A  society in microcosm heightens awareness of the limitless variety among human beings.  Human variability presents an incrimination of and a partial  justification for the Tavistock approach to comprehending organizational systems.  The complexity consequent to this human irregularity confronts the consultant with the insuperable necessity for adeptness at impromptu apperception.  Throughout the contracted time limits of the study group, the consultant must exemplify the task of rationally evaluating multileveled participation in groups and larger systems.  Inquiry is not confined to the usual, obvious, observable, and frequent agents of influence, but rather moves to encompass any and all potential  factors, knowable or imaginable, that the data implicate in the system's behavior.

The consultant applies a global focus to interventions and refers to plausible extra-group contributors to group content and tone.  No human system labors in arrant isolation from ambient systems.  Consultancy presupposes an unbiased effort to shed light on the hierarchy of outside systems impinging on and coloring the group's operations.

Reputable premises and basal conjectures, however rudimentary, guide attempts to construe the group's behaviors and  must be shared with group members at an appropriate time.  In addition to attending to the immediate and particular data made available, the consultant concurrently must allow subliminal mental functions to locate the content of group discussion within more enduring and problematic contexts, particularly organizational ones.

Beneficial consultancy requires collaboration, minimal interference with authentically self-investigative work, and timely identification of conflicts or disturbances that detain task accomplishment.  Relevant consultancy enables members to consolidate knowledge by description and knowledge by acquaintance (Richfield,  1954;  Russell,  1929).  After bestowing honest, perceptive reflection on their own emotional responses, consultants are in a position to discern members' affiliated feelings.  The language of intervention  may be direct and natural or precocious and memorable, but it should enlighten group members about nuances of their own immediate affective experience.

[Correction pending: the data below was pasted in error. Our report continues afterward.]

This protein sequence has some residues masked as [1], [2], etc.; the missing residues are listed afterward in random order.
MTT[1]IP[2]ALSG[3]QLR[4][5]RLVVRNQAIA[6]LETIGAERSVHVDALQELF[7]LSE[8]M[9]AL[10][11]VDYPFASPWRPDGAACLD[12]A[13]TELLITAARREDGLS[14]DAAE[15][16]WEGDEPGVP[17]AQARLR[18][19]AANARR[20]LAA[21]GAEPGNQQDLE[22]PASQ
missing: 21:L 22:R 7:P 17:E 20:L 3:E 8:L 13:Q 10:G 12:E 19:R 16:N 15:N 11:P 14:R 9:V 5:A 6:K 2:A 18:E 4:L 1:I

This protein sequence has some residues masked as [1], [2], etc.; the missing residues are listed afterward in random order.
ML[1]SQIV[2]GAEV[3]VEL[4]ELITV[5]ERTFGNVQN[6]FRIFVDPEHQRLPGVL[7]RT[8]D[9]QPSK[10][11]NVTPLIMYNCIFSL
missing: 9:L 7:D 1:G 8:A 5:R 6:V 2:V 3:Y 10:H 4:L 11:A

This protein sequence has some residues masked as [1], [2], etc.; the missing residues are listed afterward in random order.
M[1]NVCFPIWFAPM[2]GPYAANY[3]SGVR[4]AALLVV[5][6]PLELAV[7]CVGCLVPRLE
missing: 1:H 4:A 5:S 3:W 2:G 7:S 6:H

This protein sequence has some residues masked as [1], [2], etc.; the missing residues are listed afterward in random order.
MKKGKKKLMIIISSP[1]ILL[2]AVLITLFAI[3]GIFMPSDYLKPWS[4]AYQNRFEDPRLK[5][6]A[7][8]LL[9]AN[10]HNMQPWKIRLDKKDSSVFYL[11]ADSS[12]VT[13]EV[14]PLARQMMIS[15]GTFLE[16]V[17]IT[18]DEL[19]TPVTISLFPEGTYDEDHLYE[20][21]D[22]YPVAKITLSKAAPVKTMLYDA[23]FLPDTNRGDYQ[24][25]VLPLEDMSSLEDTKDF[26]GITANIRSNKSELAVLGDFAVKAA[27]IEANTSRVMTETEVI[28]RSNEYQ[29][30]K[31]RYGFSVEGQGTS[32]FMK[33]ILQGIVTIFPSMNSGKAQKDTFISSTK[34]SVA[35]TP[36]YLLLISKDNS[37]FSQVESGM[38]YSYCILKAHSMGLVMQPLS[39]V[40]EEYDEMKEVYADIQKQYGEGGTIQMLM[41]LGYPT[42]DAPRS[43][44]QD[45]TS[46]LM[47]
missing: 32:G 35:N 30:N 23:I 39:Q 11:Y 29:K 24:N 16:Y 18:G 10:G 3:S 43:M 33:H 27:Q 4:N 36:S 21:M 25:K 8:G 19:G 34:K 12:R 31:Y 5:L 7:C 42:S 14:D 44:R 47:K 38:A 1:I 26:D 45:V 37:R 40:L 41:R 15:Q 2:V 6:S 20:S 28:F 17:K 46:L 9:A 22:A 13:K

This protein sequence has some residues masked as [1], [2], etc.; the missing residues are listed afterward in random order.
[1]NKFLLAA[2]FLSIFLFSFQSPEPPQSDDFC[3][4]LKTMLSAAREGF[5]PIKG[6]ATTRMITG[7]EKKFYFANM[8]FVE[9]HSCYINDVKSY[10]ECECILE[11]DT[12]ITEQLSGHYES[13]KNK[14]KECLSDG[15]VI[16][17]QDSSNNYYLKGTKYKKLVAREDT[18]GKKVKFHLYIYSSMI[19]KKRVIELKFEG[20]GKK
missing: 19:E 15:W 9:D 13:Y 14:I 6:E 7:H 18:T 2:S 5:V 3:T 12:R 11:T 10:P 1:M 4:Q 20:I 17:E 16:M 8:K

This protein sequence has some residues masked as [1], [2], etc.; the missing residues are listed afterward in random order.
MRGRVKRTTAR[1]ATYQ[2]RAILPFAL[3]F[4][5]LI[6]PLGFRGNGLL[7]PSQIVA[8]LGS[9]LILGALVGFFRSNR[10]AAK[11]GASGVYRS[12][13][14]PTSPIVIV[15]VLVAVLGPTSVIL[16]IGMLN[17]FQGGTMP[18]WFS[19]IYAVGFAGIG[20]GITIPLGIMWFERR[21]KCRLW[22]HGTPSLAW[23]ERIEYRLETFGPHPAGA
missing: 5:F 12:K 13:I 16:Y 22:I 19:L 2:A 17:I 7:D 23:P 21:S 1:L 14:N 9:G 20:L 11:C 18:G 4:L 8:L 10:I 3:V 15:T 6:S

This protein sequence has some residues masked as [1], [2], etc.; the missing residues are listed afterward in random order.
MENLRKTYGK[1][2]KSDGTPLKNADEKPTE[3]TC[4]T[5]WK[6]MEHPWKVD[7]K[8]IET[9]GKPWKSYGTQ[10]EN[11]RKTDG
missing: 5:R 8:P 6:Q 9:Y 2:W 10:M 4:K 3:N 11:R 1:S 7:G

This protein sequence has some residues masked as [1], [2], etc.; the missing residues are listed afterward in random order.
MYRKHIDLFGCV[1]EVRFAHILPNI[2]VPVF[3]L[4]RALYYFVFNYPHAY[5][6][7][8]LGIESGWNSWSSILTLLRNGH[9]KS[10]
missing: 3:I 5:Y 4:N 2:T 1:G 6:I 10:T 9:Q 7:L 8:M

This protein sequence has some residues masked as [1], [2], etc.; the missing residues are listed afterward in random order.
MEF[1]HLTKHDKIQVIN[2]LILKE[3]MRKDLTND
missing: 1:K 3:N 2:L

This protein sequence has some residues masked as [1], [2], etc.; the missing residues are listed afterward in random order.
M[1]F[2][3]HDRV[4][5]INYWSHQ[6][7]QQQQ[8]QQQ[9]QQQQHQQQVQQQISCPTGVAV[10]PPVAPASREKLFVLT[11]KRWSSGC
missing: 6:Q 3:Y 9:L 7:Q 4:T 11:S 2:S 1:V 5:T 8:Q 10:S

If the consultant can expedite examination of all aspects of the group experience, including the ontological implications of acceptance or rejection of values touted in the Tavistock paradigm, especially in the conference methodology, a valuable adjunct learning becomes possible: how members may utilize the consultant's endeavors to engender their own learning.  In the process, there "is an opportunity...to develop a rare and valuable skill--the ability to engage persons with greater authority in an assertive and self-determining fashion" (Newton, 1973, p.503).  Group members' development of these skills indirectly protects the consultant from accusations of undue influence by lessening the perils introduced by interaction and collaboration with ideologues.

Because the provision of stimulating learning opportunities is an avowed goal pressing on the consultant, regular, detailed review of the most economical means to this end is called  for.  Mindfulness of  the objectives of consultancy need not skew attention from the means of their attainment. The high degree of individual discretion essential to this work augments the consultant's responsibility.
 
 

 Chapter Seven